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  • About
  • The Global ETD Search service is a free service for researchers to find electronic theses and dissertations. This service is provided by the Networked Digital Library of Theses and Dissertations.
    Our metadata is collected from universities around the world. If you manage a university/consortium/country archive and want to be added, details can be found on the NDLTD website.

A mathematical and experimental study on the surface water quality in Tehran

Asadollah-Fardi, Gholamreza January 2000 (has links)
No description available.

Multivariable control systems design using multiobjective evolutionary computing

Rocha e Silva, Valceres Vieira January 1999 (has links)
No description available.

Data assimilation in ocean circulation models with systematic errors

Martin, Matthew J. January 2001 (has links)
No description available.

Applications of statistical physics to finance

D'Hulst, Rene January 2001 (has links)
No description available.

Air pollution in northern Czech Republic

Surapipith, Vanisa January 2002 (has links)
No description available.

A macroscopic traffic flow model for adverse weather conditions.

Shah, Syed Abid Ali 06 April 2017 (has links)
Adverse weather has a direct effect on traffic congestion and the time delay on roads. Weather conditions today are changing rapidly and are more likely to have a severe effect on traffic in the future. Although different measures have been taken to mitigate these conditions, it is important to study the impact of these events on road conditions and traffic flow. For example, the surface of a road is affected by snow, compacted snow and ice. The objective of this thesis is to characterize the effect of road surface conditions on traffic flow. To date, traffic flow under adverse weather conditions has not been characterized. A macroscopic traffic flow model based on the transition velocity distribution is proposed which characterizes traffic behavior during traffic alignment under adverse weather conditions. The model proposed realistically characterizes the traffic flow based on snow, compacted snow, and ice. Results are presented which show that this model provides a more accurate characterization of traffic flow behavior than the well known Payne-Whitham model. / Graduate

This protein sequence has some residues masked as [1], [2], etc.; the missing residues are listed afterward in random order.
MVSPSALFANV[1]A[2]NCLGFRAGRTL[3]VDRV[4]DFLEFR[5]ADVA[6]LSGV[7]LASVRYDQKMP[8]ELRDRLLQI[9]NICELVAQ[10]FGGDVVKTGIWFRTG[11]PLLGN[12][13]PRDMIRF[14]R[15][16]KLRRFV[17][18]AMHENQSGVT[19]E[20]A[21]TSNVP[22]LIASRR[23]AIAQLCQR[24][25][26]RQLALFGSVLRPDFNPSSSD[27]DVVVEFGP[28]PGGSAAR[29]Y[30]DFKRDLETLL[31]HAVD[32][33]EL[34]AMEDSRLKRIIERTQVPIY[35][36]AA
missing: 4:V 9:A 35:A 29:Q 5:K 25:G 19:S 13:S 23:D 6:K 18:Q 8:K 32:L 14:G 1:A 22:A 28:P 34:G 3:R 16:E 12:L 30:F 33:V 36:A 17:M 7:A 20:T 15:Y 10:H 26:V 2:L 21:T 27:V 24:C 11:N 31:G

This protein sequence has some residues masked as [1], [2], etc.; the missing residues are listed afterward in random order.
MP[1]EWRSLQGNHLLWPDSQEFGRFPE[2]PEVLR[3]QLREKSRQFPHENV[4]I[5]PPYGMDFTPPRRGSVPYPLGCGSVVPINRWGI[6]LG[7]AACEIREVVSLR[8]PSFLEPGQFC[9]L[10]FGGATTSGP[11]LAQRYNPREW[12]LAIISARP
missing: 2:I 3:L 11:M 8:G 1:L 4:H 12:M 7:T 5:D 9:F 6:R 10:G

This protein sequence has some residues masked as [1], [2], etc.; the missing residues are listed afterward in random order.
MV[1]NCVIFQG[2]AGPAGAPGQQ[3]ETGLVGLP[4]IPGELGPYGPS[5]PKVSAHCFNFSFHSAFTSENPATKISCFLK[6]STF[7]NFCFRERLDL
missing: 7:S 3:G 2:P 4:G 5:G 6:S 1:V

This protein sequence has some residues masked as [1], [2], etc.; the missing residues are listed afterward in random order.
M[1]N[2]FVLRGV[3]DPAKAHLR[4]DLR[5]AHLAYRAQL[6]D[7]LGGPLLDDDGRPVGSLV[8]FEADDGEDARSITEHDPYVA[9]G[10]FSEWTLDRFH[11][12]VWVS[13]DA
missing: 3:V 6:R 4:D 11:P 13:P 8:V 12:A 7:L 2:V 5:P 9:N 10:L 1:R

Multi-scale tilt depth estimation

Van Buren, Reece 04 March 2014 (has links)
Many an approach to the estimation of magnetic source depths from magnetic data has been investigated over the past half a century. These approaches have been shown to have particular strengths and weaknesses with few implemented on a wide scale, commercial basis. A review of many of the more popular, as well as a few of the more obscure methods, is presented within this work. The history of multi-scale computation, with emphasis on its application to potential fields is summarized. A newly developed depth estimation technique dubbed Multi-Scale Tilt Depth Estimation is offered. The method has been shown to derive suitable depth estimates when applied to modelled data computed from a range of simple synthetic models. Sensitivity of the method to model type, dip, interference and noise has been tested. A number of mitigating strategies to improve and stabilize the method’s performance have been proposed. Results of the successful application of the method to field datasets from the Bushveld Complex and surrounding areas in South Africa are shown. Code to execute the method, written in Matlab is offered in Appendix A. Figures of the application of the method to all synthetic models have been included in Appendix B and C. A portion of this work has been presented at the South African Geophysical Association’s 11th Biennial Technical Meeting and Exhibition in the form of verbal and poster presentations accompanied by a short paper which is included here in Appendix D.

On Material Modelling of High Strength Steel Sheets